While this statement appears somewhat cold, as an “old” Catholic Lingard was a firm believer in the irenic strategy that predominated during his formative years in the eighteenth century, when Catholics not only in England but across the English-speaking world advanced strategies to curtail or eliminate the varieties of legal disabilities and cultural prejudices that still loomed large. Still lurking in the background was the ominous possibility of mob violence, not only in Ireland and America but in England as well; Lingard was a boy when the Gordon Riots ripped through London and other cities in 1780. In light of this, Lingard not unreasonably feared that converts, aflame with zeal for the One True Church, would confirm the worst suspicions of their Protestant neighbors through triumphalist polemics or the “foreign” religious tastes and styles that went along with them. For prudential and for theological reasons, old English Catholics like Lingard had done much to play down or even eliminate these combative or showy tendencies.
While Lingard might at times seem unnecessarily caustic or even snobbish in his rhetoric, we should keep in mind two things. First, much of our direct evidence of Lingard’s views on Newman, other converts, and the Oxford Movement comes from private correspondence with friends, and not from his numerous published works (though his general proclivities and aversions can be easily gleaned from his published corpus). Second, Newman and the many converts of this era only knew life as Catholics after the vaunted Catholic Emancipation Act finally passed parliament in 1829. They had not experienced, as Lingard had, the anxieties of life before the “Relief Acts” of 1778 and 1791 eliminated most of the old Penal Laws. Lingard knew firsthand the numerous legal and practical disabilities Catholics faced, such as the need to be educated abroad in Europe. Much less had the new converts experienced the terror of Revolutionary armies abroad or “No Popery” mobs at home.
Lingard was very curious about the Oxford Movement and the converts associated with it. His opinion definitively soured sometime between 1839, when he evinced a critical yet nuanced appraisal of the merits of the “Puseyites,” and 1845, when he called them “lunatics”! In 1849, the twilight of his life, the aging historian revealed he didn’t fully trust the new converts with such bitter lines as: “I hope someone will snub the self-sufficiency of these English Philipnerists” who bring “with them into the Oratory all the false notions which they had imbibed at Oxford.” He praised his friend John Edward Price for giving the “neo-Oratorians” who had attacked Price in the Rambler “a sly lick or two.” In March 1851, several months before his death, Lingard wished he could “attack” the Newmanites on their “philosophy of romance” [Romanticism]. “I hate their self-sufficiency.”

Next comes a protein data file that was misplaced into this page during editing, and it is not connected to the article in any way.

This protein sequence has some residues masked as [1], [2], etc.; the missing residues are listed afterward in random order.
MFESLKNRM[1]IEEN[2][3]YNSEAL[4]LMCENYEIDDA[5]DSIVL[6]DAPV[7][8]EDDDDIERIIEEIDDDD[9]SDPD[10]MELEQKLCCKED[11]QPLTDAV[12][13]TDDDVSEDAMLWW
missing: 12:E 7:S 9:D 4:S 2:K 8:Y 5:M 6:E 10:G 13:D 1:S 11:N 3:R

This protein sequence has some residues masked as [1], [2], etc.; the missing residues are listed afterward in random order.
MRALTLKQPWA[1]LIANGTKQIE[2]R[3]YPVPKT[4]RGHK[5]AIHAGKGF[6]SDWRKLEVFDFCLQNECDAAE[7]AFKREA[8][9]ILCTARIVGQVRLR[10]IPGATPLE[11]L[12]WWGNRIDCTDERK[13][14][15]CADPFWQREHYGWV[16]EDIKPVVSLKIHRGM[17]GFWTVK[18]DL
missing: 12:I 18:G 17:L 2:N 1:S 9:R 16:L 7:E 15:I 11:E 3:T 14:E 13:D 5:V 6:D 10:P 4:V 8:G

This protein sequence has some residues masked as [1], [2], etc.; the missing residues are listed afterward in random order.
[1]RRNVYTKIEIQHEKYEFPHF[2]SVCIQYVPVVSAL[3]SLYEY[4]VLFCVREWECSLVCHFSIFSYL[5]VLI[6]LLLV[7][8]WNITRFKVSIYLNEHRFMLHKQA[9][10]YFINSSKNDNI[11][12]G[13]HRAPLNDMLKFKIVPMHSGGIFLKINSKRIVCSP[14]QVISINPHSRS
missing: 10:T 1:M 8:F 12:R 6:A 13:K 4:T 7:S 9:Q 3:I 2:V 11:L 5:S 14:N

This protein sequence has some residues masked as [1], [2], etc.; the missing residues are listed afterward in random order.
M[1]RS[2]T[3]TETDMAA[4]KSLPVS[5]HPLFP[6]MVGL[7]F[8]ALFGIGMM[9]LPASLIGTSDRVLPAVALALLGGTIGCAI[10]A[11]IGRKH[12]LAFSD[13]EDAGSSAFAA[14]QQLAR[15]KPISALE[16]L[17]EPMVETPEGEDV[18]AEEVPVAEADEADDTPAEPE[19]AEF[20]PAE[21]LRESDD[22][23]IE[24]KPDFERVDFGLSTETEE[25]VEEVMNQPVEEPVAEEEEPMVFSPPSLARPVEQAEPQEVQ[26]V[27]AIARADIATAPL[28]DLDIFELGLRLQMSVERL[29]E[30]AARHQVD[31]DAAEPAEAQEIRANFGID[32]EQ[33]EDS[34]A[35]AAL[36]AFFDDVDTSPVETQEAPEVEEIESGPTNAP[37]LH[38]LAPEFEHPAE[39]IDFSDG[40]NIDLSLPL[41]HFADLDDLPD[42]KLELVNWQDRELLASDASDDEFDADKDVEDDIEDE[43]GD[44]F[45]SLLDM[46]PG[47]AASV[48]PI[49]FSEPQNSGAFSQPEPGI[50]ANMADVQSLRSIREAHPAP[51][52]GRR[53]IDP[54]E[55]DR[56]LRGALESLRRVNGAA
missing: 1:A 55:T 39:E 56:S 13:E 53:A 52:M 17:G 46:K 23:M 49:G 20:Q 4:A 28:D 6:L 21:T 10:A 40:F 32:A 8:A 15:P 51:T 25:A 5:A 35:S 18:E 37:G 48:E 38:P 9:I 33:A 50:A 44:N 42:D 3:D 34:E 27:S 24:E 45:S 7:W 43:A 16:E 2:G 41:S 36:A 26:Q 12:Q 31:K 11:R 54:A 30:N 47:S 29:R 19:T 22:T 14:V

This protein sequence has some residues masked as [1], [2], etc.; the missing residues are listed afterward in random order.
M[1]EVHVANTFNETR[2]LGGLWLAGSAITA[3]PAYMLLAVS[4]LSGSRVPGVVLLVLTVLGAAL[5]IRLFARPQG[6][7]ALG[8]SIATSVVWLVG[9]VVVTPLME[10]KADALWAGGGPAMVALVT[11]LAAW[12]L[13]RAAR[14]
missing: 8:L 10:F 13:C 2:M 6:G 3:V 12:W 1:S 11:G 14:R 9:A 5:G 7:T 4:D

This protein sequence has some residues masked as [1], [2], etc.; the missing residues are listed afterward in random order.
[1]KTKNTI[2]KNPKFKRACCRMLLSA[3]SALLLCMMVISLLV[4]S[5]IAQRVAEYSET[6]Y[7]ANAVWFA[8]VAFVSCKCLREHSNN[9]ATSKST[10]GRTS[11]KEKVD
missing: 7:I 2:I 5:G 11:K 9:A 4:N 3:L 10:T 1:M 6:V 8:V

Lingard followed news of Newman and his conversion closely. However, in addition to never really permitting Newman to shake his association with the Oxford Movement (a strike against him in Lingard’s eyes), the old Cisalpine also seems to have negatively associated Newman with Faber (whom he called “credulous”) and with the burgeoning ultramontanism and Romanticism sweeping English Catholicism. Unfortunately, Lingard never recognized Newman as the profoundly unique thinker he was, nor as one who deftly eschewed the standard binaries and party lines of the age and of the church. Lingard even admitted, in 1845, to not having yet read Newman!
In 1848, Lingard, only half-joking, complained to Price (whom he praised for attacking Faber in print) that in the eyes of the “regulars & converts” he was a Gallican and Jansenist. Lingard was, of course, no Jansenist, though like many of his generation he had conciliarist sympathies and tendencies, and was deeply unnerved by the ultramontane excesses he saw on the rise. Underneath the half-joking reference to Jansenism was a very real point: Lingard felt increasingly alienated in the new culture of English Catholicism, where perspectives and attitudes he saw as venerable and tried-as-true were regarded by some ardent new converts as evidence of a dangerous fifth column.
“Enthusiast” Converts Riding “Rough-Shod” Over Old Catholics
“Of late the converts seem to have ridden rough-shod over the old Catholics,” Lingard complained in 1847. Lingard’s sense of alienation from the new English Catholicism of the Second Spring arose for two basic reasons, one emotional and the other principled. The first reason was simply jealously, a sense that the “new” Catholics were gaining the upper hand and had more support in Rome and in much of the wider Catholic world (that sense was undoubtedly correct). Put more sympathetically, Lingard felt that zealous converts (he repeatedly calls them “Newmanites”) did not show proper respect to the “old” Catholics: “[Newmanites] certainly think much of themselves and very contemptuously of all others.” Lingard resented that the new converts seemed to think that they were somehow more Catholic (or more orthodox) than the old, due to their zeal, ultramontanism, and preference for traditional devotions. The “old,” on the other hand, were generally more subdued in their piety, and leaned conciliarist ecclesiologically, or were at least not ultramontane. In Lingard’s case this tension does not seem to have been class-based. Lingard came from a humble background, and he was not an aristocrat’s chaplain, as were many of the leading “Cisalpine” clergy of the generation before him.